Kansas State University is developing new technology to capitalize on the power of artificial intelligence to build a database of facial recognition technology for the cattle industry. Such a system could boost biosecurity efforts and work into animal disease traceability systems, the university noted.
Just like people, each bovine has a set of unique facial features that modern technology can scan and later use to track the animal throughout its life, Kansas State said.
“We’re talking about a system here that has an incremental cost that is close to zero, and nobody would be (forced) to use it,” said KC Olson, a beef cattle scientist with Kansas State Research & Extension who helped develop the idea. “There would be economic incentives provided by the beef industry to participate.”
Human facial recognition is becoming more common in secure locations, such as airports.
“The technology is based on the geometry of the human face. It uses a bunch of intricate biometric measurements to put a permanent identification on a human being so that, later on, when that person needs to get on a flight or something similar, the technology will identify who they are. For humans, that technology is capable of nearly 100% accuracy,” Olson said.
“Our thinking is, ‘Why can’t we have something like that for beef cattle, which could then be used to create a national animal disease traceability system?’ The need for such a system has never been greater” Olson added. “We need this extra layer of protection for our industry against a foreign animal disease or .... possible malfeasance by somebody who’s an enemy of this nation.”
Olson and a group of Kansas State researchers in computer engineering, veterinary medicine and animal science began discussing the idea late in 2019. While much of the world slowed down during the COVID-19 pandemic, they were busier than ever putting together the intricacies of facial recognition for cattle.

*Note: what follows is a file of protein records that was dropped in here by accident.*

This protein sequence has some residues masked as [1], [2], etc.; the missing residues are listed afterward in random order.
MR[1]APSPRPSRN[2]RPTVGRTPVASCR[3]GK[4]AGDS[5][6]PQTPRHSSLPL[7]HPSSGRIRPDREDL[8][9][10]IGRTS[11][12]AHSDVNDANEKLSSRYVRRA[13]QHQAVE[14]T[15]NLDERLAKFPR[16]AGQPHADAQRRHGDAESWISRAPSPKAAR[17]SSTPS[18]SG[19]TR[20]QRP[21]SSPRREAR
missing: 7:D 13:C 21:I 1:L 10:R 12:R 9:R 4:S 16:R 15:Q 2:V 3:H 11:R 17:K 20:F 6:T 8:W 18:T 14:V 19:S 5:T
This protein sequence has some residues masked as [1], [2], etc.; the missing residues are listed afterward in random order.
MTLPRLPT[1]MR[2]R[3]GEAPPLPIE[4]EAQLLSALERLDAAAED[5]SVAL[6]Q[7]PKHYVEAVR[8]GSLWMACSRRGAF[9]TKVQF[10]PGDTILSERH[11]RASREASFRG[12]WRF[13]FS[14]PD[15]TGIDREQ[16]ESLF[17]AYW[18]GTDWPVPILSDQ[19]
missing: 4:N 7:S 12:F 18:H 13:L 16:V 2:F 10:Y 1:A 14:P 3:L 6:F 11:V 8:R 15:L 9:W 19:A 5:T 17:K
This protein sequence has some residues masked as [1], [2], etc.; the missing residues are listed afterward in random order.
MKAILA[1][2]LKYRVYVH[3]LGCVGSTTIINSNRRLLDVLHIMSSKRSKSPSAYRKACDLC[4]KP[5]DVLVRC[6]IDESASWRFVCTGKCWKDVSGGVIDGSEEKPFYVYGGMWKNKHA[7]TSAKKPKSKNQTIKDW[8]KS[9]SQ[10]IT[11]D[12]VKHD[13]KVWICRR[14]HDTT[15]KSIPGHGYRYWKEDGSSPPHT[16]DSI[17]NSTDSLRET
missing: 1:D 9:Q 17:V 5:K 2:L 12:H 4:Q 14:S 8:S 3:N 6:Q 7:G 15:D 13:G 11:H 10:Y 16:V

“Initially, we made short videos of 1,000 feeder cattle that were restrained in a chute, taking a panoramic view of each calf’s head,” Olson said.
From the videos, computer engineers parsed individual images of each cow’s head and uploaded it to a neural network — a self-learning form of artificial intelligence. Once the pictures are loaded, Olson said the system “teaches itself which of the biometric measurements are critical.”
Recently, the Kansas State team tested the reliability of the network, feeding it images of cattle already in the system and some that had not yet been entered. Olson said the technology was accurate 94% of the time.
“Given the fact that this was a really small data set, there are some risks,” he said. “You can actually over-train a neural network so that it gets really good with the database that was used to create it, but it’s a little helpless when you give it new material. The major limitation right now is the size of the database. The bigger it becomes — in other words, the smarter the neural network is — the higher the accuracy becomes. Achieving buy-in from the beef industry is absolutely essential to make this as robust as possible.”
Kansas State is working with Kansas City-based Black Hereford Holdings to build a smartphone app called Cattletracs, which will allow producers to submit pictures of their cattle. The app is due to be released soon, although its full capability is not likely to be in place for several months, Olson said.
“For producers who don’t want anything to do with a national disease traceability system, that’s fine. Nobody is compelled to participate,” Olson said. “An animal could be read into the database anytime, such as at the first point of sale after leaving its ranch of origin or anytime after that.
“We do know that there can be economic incentives for animals with desired traits, and this system could help with that, but we would potentially get a lot more, including that all-critical element of biosecurity for our industry. The thinking is that this will eventually be applicable to most mammalian livestock species, including hogs and dairy cattle,” Olson added.